JS: Yeah, Ian [St. Pé]’s brother is a nuclear engineer or something like that. Ian wanted a drink that gives you the energy and protein but not the nasty speedy feeling, but the calming effect of Xanax. So he made this drink called Detune. We could never get it approved by the FDA. It was vodka-based, infused with Brazilian sex herbs and some sort of calming drug from Russia. The first batch, we drank them with people from Vice and our floor manager in Canada. It made us horribly sick. Then we got a weaker batch, and it was actually kind of good. We gave up, because it would never get approved or anything.


AVC: If your drink was a person and Four Loko was a person, what would a fight between them be like?

JS: Four Loko would be the Tasmanian Devil, and ours would be more like Spiderman when he was really hungover. It would be the Tasmanian Devil just whipping Spiderman to shreds cuz he has a pounding headache and doesn’t wanna get out of bed.


AVC: Is Four Loko stronger then Detune?

JS: I’ve never drank it, but I’ve read reports on it and seen people on it. It seemed like the PCP of alcohol drinks. It seemed like the videos of people on PCP getting Tazered by cops.


AVC: So why didn’t you try it?

JS: I don’t like drinking sugary drinks. They give me a bad headache and hangover. I got drunk off Sparks once, and I really didn’t enjoy it. It put me up for half an hour, and then I felt horrible. Also, the look of the packaging is disgusting. It looks like a crack headache.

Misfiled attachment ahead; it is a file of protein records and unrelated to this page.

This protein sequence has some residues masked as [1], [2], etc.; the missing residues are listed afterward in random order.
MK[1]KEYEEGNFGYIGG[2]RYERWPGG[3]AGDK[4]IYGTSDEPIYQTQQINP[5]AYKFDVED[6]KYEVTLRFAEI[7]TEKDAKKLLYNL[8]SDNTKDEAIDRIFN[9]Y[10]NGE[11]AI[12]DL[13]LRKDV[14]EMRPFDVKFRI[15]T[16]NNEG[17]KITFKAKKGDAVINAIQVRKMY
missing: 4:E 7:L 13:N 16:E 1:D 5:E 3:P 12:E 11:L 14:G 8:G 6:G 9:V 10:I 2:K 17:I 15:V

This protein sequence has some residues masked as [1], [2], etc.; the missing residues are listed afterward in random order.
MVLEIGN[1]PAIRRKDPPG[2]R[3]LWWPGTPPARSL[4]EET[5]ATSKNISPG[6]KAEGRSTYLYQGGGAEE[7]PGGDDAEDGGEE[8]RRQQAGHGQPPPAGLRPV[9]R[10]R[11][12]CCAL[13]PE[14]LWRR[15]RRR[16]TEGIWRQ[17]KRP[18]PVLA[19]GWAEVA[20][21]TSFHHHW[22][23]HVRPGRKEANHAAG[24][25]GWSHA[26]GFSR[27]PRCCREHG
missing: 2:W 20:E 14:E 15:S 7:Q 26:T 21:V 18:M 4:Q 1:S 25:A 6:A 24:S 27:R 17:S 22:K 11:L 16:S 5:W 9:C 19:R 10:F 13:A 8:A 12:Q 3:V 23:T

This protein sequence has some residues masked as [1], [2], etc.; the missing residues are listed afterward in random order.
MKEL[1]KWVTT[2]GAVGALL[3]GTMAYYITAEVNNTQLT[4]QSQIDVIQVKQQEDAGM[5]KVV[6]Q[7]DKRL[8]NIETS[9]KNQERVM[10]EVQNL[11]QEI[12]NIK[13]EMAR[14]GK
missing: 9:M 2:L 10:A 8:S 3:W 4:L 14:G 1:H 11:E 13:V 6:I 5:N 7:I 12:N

AVC: Do you have a pre-concert drinking ritual?

JS: I like to have at least a couple beers before I get onstage. We usually take a shot of whiskey before we go on. On this next one we are gonna try not to drink too much before we play. I used to wanna get drunk before we played to help me calm my nerves. I’ve realized it’s so much easier to play when you’re not drunk. There’s this golden buzz place you can be. I don’t want to be stone sober either.


AVC: If you had to pick just one band that’s your favorite up-and-comer, who would it be?

JS: Can I pick two? Davila 666. They’re from Puerto Rico. They’re my favorite punk band. One of the bands I’m most excited about this round is the Odd Future Wolf Gang Kill Them All. They’re exciting and young and are gonna come out with a lot of cool stuff in the future.


AVC: If you were a college grad student and you had to write a thesis on Odd Future, what would it be called?

JS: “How To Intimidate Your Audience.”

AVC: Why?

JS: There’s a tone of them, and they go nuts, and out of the three times I saw them, they broke one guy’s nose and gave another guy a black eye. When you roll up with a whole crew and there’s 80 of you and everybody’s going nuts, it’s an intimidating spectacle.


AVC: You guys seem to know a lot about Latin American bands. You follow that scene well.

JS: I guess like Peru and Argentina—well mainly Peru, but Argentina too. They had a great run of cool punk bands before punk was even around. Brazil’s tropicália stuff is pretty rad.


AVC: I heard that you guys have an encyclopedic knowledge of old punk bands.

JS: Our heroes were Crypt and Norton; they saved so much music. The Smithsonian should give them an award for saving all these tapes from someone’s attics, and tracking them down and saving them from being gone. Those are the people I look up to more than entertainers or musicians—the musical historians. I’d say Cole knows more about old punk than me, though.